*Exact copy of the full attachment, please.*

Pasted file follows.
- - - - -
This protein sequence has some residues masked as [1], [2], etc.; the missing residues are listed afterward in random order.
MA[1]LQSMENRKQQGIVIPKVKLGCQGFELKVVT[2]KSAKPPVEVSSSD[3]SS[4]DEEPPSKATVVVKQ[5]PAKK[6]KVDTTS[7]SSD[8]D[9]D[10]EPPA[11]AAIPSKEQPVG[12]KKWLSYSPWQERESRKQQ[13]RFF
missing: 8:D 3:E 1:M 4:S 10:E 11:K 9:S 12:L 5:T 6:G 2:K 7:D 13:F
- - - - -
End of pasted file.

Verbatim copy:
This protein sequence has some residues masked as [1], [2], etc.; the missing residues are listed afterward in random order.
MA[1]LQSMENRKQQGIVIPKVKLGCQGFELKVVT[2]KSAKPPVEVSSSD[3]SS[4]DEEPPSKATVVVKQ[5]PAKK[6]KVDTTS[7]SSD[8]D[9]D[10]EPPA[11]AAIPSKEQPVG[12]KKWLSYSPWQERESRKQQ[13]RFF
missing: 8:D 3:E 1:M 4:S 10:E 11:K 9:S 12:L 5:T 6:G 2:K 7:D 13:F